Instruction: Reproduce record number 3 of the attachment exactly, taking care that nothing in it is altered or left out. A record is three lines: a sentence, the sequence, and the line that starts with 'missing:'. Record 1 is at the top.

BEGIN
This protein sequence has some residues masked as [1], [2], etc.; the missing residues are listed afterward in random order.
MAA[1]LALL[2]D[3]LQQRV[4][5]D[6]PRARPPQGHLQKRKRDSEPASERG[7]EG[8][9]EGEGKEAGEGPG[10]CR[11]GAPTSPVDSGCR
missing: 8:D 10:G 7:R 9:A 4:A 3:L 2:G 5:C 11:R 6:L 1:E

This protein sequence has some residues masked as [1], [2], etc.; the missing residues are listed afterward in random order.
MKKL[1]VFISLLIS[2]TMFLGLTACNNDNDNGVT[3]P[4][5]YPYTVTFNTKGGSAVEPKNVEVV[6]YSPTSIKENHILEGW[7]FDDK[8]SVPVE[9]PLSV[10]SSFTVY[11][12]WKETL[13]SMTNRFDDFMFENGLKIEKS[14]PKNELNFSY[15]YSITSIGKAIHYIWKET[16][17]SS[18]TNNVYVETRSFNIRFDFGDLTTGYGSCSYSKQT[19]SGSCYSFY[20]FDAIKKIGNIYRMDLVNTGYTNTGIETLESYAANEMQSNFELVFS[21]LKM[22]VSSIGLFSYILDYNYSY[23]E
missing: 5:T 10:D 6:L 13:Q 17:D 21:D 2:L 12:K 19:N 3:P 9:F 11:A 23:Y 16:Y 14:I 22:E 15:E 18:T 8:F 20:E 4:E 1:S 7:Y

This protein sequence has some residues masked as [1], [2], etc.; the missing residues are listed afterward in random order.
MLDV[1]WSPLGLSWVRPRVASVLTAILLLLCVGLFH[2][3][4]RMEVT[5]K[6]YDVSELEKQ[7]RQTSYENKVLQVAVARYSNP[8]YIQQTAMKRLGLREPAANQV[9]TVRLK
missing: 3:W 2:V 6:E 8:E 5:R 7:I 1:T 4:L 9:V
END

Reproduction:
This protein sequence has some residues masked as [1], [2], etc.; the missing residues are listed afterward in random order.
MLDV[1]WSPLGLSWVRPRVASVLTAILLLLCVGLFH[2][3][4]RMEVT[5]K[6]YDVSELEKQ[7]RQTSYENKVLQVAVARYSNP[8]YIQQTAMKRLGLREPAANQV[9]TVRLK
missing: 3:W 2:V 6:E 8:E 5:R 7:I 1:T 4:L 9:V